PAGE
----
3 July 2017
Health Enterprise East (HEE) are pleased to announce CAMPROBE (Cambridge Prostate Biopsy Device), a novel medical device to perform safer and more accurate prostate biopsies, has been awarded a £789,000 Invention for Innovation (i4i) Product Development Award by the National Institute for Health Research (NIHR). The pioneering device has the potential to change current standard trans-rectal prostate biopsy practice to a much safer transperineal approach in the outpatient setting, without the need for additional specialist equipment.
Dr James Clulow, Innovation Manager at HEE said: “We have been involved in the development of CAMPROBE from an early stage, and are delighted to have helped secure this significant NIHR i4i Award. It was a highly competitive process and shows how HEE works in collaboration with NHS Innovators to develop their ideas, help secure investment and ultimately, bring new technologies to patients.”
The current method of diagnosing prostate cancer is with a needle biopsy of the prostate guided by a transrectal ultrasound probe inserted into the rectum. This method carries a significant risk of side effects including urinary infections and severe sepsis as the needle traverses the bowel a number of times on the way to the prostate. The CAMPROBE will allow biopsies to be performed through the much more sterile transperineal route under local anaesthesia. In pilot trials the device resulted in no infections compared to rates of 5-12% from the current transrectal biopsy method. Moreover 8/10 men preferred the CAMPROBE approach over the current transrectal biopsy method and would recommend it to a relative or friend.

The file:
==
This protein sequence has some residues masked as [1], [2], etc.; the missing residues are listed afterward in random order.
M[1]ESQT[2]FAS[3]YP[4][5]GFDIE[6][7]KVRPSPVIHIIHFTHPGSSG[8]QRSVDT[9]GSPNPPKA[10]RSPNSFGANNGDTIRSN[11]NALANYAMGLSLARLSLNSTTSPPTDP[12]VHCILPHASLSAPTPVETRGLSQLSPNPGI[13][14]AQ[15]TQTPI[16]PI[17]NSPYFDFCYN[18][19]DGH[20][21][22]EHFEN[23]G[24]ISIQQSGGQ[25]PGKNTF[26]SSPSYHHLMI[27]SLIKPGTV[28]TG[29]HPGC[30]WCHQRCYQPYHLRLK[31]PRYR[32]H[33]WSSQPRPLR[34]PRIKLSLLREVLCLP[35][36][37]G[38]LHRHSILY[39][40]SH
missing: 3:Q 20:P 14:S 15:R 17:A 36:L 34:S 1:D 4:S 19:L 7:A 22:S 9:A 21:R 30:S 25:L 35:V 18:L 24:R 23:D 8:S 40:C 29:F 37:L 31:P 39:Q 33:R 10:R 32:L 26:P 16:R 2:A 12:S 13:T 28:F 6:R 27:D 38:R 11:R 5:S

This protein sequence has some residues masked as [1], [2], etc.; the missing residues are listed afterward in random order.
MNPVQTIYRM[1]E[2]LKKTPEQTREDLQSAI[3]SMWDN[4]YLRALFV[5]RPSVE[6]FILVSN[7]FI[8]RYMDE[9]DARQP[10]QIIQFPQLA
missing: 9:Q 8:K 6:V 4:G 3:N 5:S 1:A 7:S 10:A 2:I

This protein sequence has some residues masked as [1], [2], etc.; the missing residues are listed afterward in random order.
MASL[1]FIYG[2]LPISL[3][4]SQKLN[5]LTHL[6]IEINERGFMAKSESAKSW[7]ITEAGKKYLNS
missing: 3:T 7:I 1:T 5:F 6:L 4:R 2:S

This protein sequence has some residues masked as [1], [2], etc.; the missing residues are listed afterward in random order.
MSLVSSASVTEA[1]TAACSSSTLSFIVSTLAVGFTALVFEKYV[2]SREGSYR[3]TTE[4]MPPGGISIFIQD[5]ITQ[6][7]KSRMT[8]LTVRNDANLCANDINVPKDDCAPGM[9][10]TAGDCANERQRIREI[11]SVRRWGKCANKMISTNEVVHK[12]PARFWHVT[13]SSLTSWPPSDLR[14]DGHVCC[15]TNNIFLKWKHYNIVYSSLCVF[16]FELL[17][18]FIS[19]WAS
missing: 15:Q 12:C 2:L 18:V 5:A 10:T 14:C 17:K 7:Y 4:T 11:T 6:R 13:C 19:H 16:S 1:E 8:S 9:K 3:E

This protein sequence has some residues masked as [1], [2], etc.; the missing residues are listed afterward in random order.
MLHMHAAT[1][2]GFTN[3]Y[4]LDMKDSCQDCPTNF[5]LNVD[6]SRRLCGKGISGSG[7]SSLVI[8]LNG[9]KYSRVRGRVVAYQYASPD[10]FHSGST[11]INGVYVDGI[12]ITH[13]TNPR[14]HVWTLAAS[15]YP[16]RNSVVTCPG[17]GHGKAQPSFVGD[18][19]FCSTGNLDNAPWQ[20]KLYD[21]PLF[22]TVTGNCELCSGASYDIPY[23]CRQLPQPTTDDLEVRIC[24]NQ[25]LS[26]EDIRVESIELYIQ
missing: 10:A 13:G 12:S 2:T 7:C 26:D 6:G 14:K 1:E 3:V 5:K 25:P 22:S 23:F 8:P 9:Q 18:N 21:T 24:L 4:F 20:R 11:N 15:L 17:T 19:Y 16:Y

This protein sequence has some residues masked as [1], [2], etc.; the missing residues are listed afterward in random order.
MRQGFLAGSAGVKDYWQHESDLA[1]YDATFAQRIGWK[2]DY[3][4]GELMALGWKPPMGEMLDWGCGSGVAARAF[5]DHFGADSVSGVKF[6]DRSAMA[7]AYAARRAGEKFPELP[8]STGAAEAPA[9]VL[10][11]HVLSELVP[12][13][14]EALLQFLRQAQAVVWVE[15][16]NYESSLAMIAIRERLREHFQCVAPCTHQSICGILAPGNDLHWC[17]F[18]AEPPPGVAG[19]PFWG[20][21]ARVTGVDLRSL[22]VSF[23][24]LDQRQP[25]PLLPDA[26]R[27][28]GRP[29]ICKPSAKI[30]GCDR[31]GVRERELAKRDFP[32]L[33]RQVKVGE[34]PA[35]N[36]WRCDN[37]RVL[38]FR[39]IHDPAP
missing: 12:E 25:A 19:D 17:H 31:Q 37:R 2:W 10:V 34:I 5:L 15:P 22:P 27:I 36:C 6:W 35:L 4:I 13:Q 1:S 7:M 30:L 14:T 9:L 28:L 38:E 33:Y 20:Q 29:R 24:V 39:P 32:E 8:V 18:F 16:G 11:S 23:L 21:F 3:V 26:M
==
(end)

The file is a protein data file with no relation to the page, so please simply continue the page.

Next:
Over the next three years, the i4i Award will take CAMPROBE from a prototype through further clinical evaluation and CE marking. It is anticipated that CAMPROBE will then be ready for market launch and adoption across the NHS and be an enabling technology for a change in medical practice.
The project is being led by Mr Vincent Gnanapragasam, the consultant Urological Surgeon who first came up with the idea; it is a collaboration between Cambridge University Hospitals NHS Foundation Trust, Cambridge University, HEE, JEB Technologies and North West Anglia NHS Foundation Trust.
Commenting on the award, Mr Vincent Gnanapragasam said: “This is a fantastic opportunity to improve prostate cancer diagnostics and I am delighted that NIHR have chosen to invest in the CAMPROBE. Its use in hospital outpatient departments will mean a positive change in the experience of patients referred with suspected prostate cancer and will lead to a much safer way to diagnose the disease. This improvement will be of potential benefit to the tens of thousands of men who have prostate biopsies every year in the UK.”